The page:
The aim was song

The Aim was Song
Robet Frost--March 26, 1874--January 29, 1963

Before man came to blow it right
   The wind once blew itself untaught,
And did its loudest day and night
   In any rough place where it caught.

Man came to tell it what was wrong:
   It hadn't found the place to blow;
It blew too hard--the aim was song.
   And listen --how it ought to go!

He took a little in his mouth,
   And held it long enough for north
To be converted into south, 
   And then by measure blew it forth.

By measure. It was word and note,
   The wind the wind had meant to be--
A little through the lips and throat.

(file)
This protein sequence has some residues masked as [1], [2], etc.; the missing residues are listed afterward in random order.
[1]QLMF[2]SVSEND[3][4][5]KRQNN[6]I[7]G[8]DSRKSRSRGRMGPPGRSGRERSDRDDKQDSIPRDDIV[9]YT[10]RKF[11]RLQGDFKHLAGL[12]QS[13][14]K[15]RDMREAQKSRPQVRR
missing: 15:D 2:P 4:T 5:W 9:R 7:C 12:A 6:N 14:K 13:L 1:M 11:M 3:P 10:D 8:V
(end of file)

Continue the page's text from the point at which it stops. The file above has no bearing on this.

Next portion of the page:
The aim was song--the wind could see.

The Aim was Song was first published in The Measure:
A Journal of Poetry Vol. 1, no. 1, March 1921, and later
appeared in Robert Frost's collection, New Hampshire, 
Henry Holt & Company, in 1923. Mark Richardson,
professor of English at Doshisha University in 
Kyoto, writes in The Ordeal of Robert Frost: The Poet 
and his poetics that "through us nature excess itself
in form, Frost says, and brings us to the place where
nature evolves into culture, where chaos resolves itself
through human agency into something "created" orderly.
The Wind is articulated or measured out in speech, and 
not only into speech, but song--poetry. 
 

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